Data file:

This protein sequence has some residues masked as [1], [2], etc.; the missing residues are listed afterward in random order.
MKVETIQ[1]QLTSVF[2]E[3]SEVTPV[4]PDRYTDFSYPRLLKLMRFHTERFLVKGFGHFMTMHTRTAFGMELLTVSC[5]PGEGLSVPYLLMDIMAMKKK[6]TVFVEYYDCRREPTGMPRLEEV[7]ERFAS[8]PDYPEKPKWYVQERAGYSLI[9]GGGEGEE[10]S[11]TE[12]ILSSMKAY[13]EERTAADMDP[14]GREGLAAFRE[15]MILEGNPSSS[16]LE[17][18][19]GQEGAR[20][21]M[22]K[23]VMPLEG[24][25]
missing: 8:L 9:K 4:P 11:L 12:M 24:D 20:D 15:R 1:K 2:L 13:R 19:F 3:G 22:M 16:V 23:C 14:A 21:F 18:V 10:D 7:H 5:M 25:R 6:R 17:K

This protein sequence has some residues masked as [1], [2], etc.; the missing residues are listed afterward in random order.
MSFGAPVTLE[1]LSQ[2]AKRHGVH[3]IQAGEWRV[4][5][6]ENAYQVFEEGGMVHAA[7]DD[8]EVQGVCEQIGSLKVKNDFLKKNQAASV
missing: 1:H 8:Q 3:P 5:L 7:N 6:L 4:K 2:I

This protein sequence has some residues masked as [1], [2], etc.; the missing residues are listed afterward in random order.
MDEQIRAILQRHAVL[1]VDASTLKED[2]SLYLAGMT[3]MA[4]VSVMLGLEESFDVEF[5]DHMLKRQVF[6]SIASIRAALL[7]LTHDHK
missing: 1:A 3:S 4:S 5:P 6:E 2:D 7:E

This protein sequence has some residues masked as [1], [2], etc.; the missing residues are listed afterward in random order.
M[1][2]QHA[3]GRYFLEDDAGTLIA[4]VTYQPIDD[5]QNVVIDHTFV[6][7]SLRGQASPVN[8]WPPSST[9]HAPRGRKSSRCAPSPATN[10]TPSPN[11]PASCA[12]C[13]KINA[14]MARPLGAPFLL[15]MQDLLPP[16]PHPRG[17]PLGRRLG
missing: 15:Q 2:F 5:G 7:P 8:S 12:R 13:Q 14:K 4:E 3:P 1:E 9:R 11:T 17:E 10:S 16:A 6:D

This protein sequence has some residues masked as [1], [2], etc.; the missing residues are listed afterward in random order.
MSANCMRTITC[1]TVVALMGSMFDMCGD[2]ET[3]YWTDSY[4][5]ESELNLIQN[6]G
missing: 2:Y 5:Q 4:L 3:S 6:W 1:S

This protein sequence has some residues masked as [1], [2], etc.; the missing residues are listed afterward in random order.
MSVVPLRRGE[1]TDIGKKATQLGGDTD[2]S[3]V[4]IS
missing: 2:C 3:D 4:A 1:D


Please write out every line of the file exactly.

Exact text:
This protein sequence has some residues masked as [1], [2], etc.; the missing residues are listed afterward in random order.
MKVETIQ[1]QLTSVF[2]E[3]SEVTPV[4]PDRYTDFSYPRLLKLMRFHTERFLVKGFGHFMTMHTRTAFGMELLTVSC[5]PGEGLSVPYLLMDIMAMKKK[6]TVFVEYYDCRREPTGMPRLEEV[7]ERFAS[8]PDYPEKPKWYVQERAGYSLI[9]GGGEGEE[10]S[11]TE[12]ILSSMKAY[13]EERTAADMDP[14]GREGLAAFRE[15]MILEGNPSSS[16]LE[17][18][19]GQEGAR[20][21]M[22]K[23]VMPLEG[24][25]
missing: 8:L 9:K 4:P 11:L 12:M 24:D 20:D 15:R 1:K 2:L 13:R 19:F 3:G 22:M 16:V 23:C 14:A 21:F 18:V 10:D 7:H 5:M 25:R 6:R 17:K

This protein sequence has some residues masked as [1], [2], etc.; the missing residues are listed afterward in random order.
MSFGAPVTLE[1]LSQ[2]AKRHGVH[3]IQAGEWRV[4][5][6]ENAYQVFEEGGMVHAA[7]DD[8]EVQGVCEQIGSLKVKNDFLKKNQAASV
missing: 1:H 8:Q 3:P 5:L 7:N 6:L 4:K 2:I

This protein sequence has some residues masked as [1], [2], etc.; the missing residues are listed afterward in random order.
MDEQIRAILQRHAVL[1]VDASTLKED[2]SLYLAGMT[3]MA[4]VSVMLGLEESFDVEF[5]DHMLKRQVF[6]SIASIRAALL[7]LTHDHK
missing: 1:A 3:S 4:S 5:P 6:E 2:D 7:E

This protein sequence has some residues masked as [1], [2], etc.; the missing residues are listed afterward in random order.
M[1][2]QHA[3]GRYFLEDDAGTLIA[4]VTYQPIDD[5]QNVVIDHTFV[6][7]SLRGQASPVN[8]WPPSST[9]HAPRGRKSSRCAPSPATN[10]TPSPN[11]PASCA[12]C[13]KINA[14]MARPLGAPFLL[15]MQDLLPP[16]PHPRG[17]PLGRRLG
missing: 15:Q 2:F 5:G 7:P 8:S 12:R 13:Q 14:K 4:E 3:P 1:E 9:R 11:T 17:E 10:S 16:A 6:D

This protein sequence has some residues masked as [1], [2], etc.; the missing residues are listed afterward in random order.
MSANCMRTITC[1]TVVALMGSMFDMCGD[2]ET[3]YWTDSY[4][5]ESELNLIQN[6]G
missing: 2:Y 5:Q 4:L 3:S 6:W 1:S

This protein sequence has some residues masked as [1], [2], etc.; the missing residues are listed afterward in random order.
MSVVPLRRGE[1]TDIGKKATQLGGDTD[2]S[3]V[4]IS
missing: 2:C 3:D 4:A 1:D